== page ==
From start to finish Final Fantasy XVI’s main focus is on narrative, with a twisty narrative that starts out as Game of Thrones-inspired political intrigue, but eventually moves into the more weirdo sci-fi/fantasy mix the series is known for. The last half of the game holds some huge revelations for Clive and his friends, right up until the climactic ending. In what is seemingly a tradition for the series, the actual ending of Final Fantasy 16 is a bit ambiguous. Because of that, we’re here to help break it down, step-by-step.
Who Is Ultima?
Roughly halfway through Final Fantasy 16 Clive first meets Ultima, but just before the final battle you learn about the villain’s real origins when he and Joshua are trapped in the Interdimensional Rift.
Ultima is a being from another world, where he and his people created magic that helped their world flourish. However, all their innovation couldn’t protect them from The Blight, and they were forced to flee to the barren land of Valisthea. Here Ultima split himself into copies that transformed into Mothercrystals, designed to suck the aether from the land, aether Ultima would need to revive his people. At the same time, he created humans for the sole purpose of birthing the perfect vessel named Mythos, a vessel that has the power to cast the spell Raise.
Because Mythos would take millennia to cultivate Ultima went into hibernation, but in that time humanity discovered its free will, growing out of the god’s control.
With Ultima’s plan laid bare, Clive knows the only way to save humanity is to use his own free will and his power as Mythos to destroy the god. A giant crystal known as Origin has appeared in the sky, which is the original ship Ultima traveled to Valisthea on, which he plans to feed aether into and use to cast Raise.
Clive, Joshua, and Dion are the only ones traveling to Origin, with Dion transforming into Baham to ferry the brothers and conserve their energy. Of course, the trio are promptly attacked by Fallen forces once they reach the structure, but Dion manages to blow a hold in the side of the crystal, creating an opening for Clive and Joshua. After confronting Ultima, Dion is eventually defeated and plummets into the depths. Presumably, this means Dion is dead, but the game never outright confirms or denies that.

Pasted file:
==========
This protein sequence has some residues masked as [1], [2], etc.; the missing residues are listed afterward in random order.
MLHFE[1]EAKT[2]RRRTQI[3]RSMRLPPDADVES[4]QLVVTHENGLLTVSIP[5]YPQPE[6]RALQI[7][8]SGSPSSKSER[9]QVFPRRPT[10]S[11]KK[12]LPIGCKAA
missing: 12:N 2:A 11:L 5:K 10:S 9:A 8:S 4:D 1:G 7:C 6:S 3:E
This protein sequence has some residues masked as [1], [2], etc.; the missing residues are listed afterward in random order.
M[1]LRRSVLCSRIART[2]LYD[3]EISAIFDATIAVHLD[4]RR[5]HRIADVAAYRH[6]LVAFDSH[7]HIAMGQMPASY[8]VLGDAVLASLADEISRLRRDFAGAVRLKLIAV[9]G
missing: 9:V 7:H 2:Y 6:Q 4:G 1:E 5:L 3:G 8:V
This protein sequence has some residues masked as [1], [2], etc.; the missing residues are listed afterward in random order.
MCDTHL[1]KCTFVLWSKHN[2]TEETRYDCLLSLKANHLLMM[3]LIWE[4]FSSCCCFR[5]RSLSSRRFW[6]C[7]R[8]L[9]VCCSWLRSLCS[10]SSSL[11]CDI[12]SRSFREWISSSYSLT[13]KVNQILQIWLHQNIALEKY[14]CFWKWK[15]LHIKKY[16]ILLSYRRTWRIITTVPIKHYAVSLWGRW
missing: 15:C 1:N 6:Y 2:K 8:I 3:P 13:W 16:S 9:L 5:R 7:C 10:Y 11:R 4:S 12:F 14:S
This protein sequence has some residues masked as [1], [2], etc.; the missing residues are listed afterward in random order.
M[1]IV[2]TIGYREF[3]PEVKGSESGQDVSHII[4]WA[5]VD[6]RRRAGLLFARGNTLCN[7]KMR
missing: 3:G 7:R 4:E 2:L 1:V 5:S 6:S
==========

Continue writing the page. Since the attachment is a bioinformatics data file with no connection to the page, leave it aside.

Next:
Clive and Joshua, after being defeated, climb through the rest of Origin to reach its central room, and confront Ultima again. There’s some typical villain monologuing and Ultima rips the crystal out of Joshua’s chest. As Joshua dies in Clive’s arms he gives him the power of Phoenix, thus completing Clive’s transformation into Mythos. A massive three-part battle ensues, and as Ultima is baffled at his loss, Clive says it's his connection to other people, the wills they’ve built, that allows him to win. The villain is destroyed utterly and Clive absorbs his power.
Clive then goes over to Joshua’s body and uses Phoenix’s power to heal the wound on his chest, but it’s not clear if he successfully managed to use Raise on his brother. Clive concludes that his human body can’t handle Ultima’s power, but in a final effort, he uses all of his power to destroy the final Mothercrystal, and banish magic from the world entirely.
After the final battle and collapse of Origin, we see a shot of Clive laying on a beach. His magic powers have clearly vanished the curse is starting to take hold, petrifying his arm. We see Clive lay back and say his journey has come to an end. Again, the assumption here is that Clive died to save the world, but we don’t actually see that happen.
The next scene, however, switches to the Hideaway, with Jill and Gav witnessing the birth of Edda’s child. Looking to the sky Jill sees the red star, Metia, disappear. She previously wished on this star to protect Clive when they were children, and Jill sees this as a sign Clive has passed. She rushes out of the room crying followed by Torgal, who howls in pain. Tears start streaming down Gav’s face as well, as he realizes what Jill’s reaction means.
Interestingly, though, Jill’s expression changes to something else after she looks up at the moon. There are two interpretations here, with the first being Jill realizing that Clive is still, somehow, alive, but changed. The more likely, however, is that Jill is pregnant and her softened expression is the acceptance of a new future that might help her move on from the grief.
A Future For Valisthea
After the credits there’s one final scene, focusing on a small house with a mother preparing dinner while her two sons play. The two children are playing a game of “Eikons,” and after the mother asks one son to light the fire, he comments it’d be so much easier if he could use magic like in the story. The mother teases him by saying magic isn’t real. As the kids run back outside the camera zooms in on a book called “Final Fantasy” and written by Joshua Rosfield. Again, you could theoretically have multiple interpretations here. The less likely interpretation is that all of Final Fantasy 16 was a novel written by Joshua, with most of the events being imagined stories
The more likely explanation is that we’re seeing Valisthea hundred or thousands of years in the future. Clive successfully used Raise to bring Joshua back to life, and he spent the rest of his days chronicling events and making sure his brother’s story was recorded. The existence of magic and Eikons has now become nothing more than a fairy tale that’s faded into history.